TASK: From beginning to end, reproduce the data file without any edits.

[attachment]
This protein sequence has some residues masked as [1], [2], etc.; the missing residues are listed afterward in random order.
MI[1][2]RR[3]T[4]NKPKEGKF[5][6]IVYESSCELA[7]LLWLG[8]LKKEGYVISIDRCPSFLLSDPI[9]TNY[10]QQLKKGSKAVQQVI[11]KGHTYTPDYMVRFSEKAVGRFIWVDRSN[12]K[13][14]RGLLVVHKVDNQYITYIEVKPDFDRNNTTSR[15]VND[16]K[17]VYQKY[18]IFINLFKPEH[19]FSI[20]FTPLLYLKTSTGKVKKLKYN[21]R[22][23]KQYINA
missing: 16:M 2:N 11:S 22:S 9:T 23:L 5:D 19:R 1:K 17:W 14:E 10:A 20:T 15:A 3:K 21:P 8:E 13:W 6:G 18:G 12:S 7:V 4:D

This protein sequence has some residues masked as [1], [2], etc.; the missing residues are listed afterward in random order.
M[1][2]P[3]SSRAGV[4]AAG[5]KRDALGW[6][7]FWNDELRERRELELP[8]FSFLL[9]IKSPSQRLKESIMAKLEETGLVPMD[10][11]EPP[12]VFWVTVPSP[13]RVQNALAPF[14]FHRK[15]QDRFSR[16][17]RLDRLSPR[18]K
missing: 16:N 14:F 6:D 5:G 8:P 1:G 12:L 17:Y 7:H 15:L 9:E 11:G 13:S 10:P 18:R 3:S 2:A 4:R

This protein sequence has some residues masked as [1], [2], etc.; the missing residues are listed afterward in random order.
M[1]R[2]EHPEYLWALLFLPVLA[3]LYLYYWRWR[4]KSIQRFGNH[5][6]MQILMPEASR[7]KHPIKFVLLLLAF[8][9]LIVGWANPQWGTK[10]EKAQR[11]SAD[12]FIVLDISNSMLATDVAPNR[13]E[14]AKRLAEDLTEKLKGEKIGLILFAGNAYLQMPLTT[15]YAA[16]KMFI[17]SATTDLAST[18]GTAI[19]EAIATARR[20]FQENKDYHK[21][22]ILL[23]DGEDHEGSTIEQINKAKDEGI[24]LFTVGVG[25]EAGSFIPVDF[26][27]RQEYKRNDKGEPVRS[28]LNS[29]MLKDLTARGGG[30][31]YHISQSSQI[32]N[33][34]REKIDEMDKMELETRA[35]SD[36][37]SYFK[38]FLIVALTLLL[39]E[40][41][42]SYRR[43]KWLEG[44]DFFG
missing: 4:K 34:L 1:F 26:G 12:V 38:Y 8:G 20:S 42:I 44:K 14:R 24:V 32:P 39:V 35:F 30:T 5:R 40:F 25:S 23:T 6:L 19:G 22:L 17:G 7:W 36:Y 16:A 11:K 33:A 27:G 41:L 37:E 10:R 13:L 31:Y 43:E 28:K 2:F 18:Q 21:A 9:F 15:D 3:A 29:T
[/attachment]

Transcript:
This protein sequence has some residues masked as [1], [2], etc.; the missing residues are listed afterward in random order.
MI[1][2]RR[3]T[4]NKPKEGKF[5][6]IVYESSCELA[7]LLWLG[8]LKKEGYVISIDRCPSFLLSDPI[9]TNY[10]QQLKKGSKAVQQVI[11]KGHTYTPDYMVRFSEKAVGRFIWVDRSN[12]K[13][14]RGLLVVHKVDNQYITYIEVKPDFDRNNTTSR[15]VND[16]K[17]VYQKY[18]IFINLFKPEH[19]FSI[20]FTPLLYLKTSTGKVKKLKYN[21]R[22][23]KQYINA
missing: 16:M 2:N 11:S 22:S 9:T 23:L 5:D 19:R 1:K 17:W 14:E 10:A 20:T 15:A 3:K 21:P 8:E 13:W 6:G 18:G 12:S 7:V 4:D

This protein sequence has some residues masked as [1], [2], etc.; the missing residues are listed afterward in random order.
M[1][2]P[3]SSRAGV[4]AAG[5]KRDALGW[6][7]FWNDELRERRELELP[8]FSFLL[9]IKSPSQRLKESIMAKLEETGLVPMD[10][11]EPP[12]VFWVTVPSP[13]RVQNALAPF[14]FHRK[15]QDRFSR[16][17]RLDRLSPR[18]K
missing: 16:N 14:F 6:D 5:G 8:P 1:G 12:L 17:Y 7:H 15:L 9:E 11:G 13:S 10:P 18:R 3:S 2:A 4:R

This protein sequence has some residues masked as [1], [2], etc.; the missing residues are listed afterward in random order.
M[1]R[2]EHPEYLWALLFLPVLA[3]LYLYYWRWR[4]KSIQRFGNH[5][6]MQILMPEASR[7]KHPIKFVLLLLAF[8][9]LIVGWANPQWGTK[10]EKAQR[11]SAD[12]FIVLDISNSMLATDVAPNR[13]E[14]AKRLAEDLTEKLKGEKIGLILFAGNAYLQMPLTT[15]YAA[16]KMFI[17]SATTDLAST[18]GTAI[19]EAIATARR[20]FQENKDYHK[21][22]ILL[23]DGEDHEGSTIEQINKAKDEGI[24]LFTVGVG[25]EAGSFIPVDF[26][27]RQEYKRNDKGEPVRS[28]LNS[29]MLKDLTARGGG[30][31]YHISQSSQI[32]N[33][34]REKIDEMDKMELETRA[35]SD[36][37]SYFK[38]FLIVALTLLL[39]E[40][41][42]SYRR[43]KWLEG[44]DFFG
missing: 4:K 34:L 1:F 26:G 12:V 38:Y 8:G 20:S 42:I 44:K 14:R 24:V 32:P 39:V 35:F 30:T 5:R 40:F 25:S 23:T 6:L 19:G 22:L 17:G 7:W 36:Y 16:A 11:K 33:A 27:G 41:L 37:E 10:R 13:L 31:Y 43:E 28:K 2:F 18:Q 21:A 9:F 15:D 3:A 29:T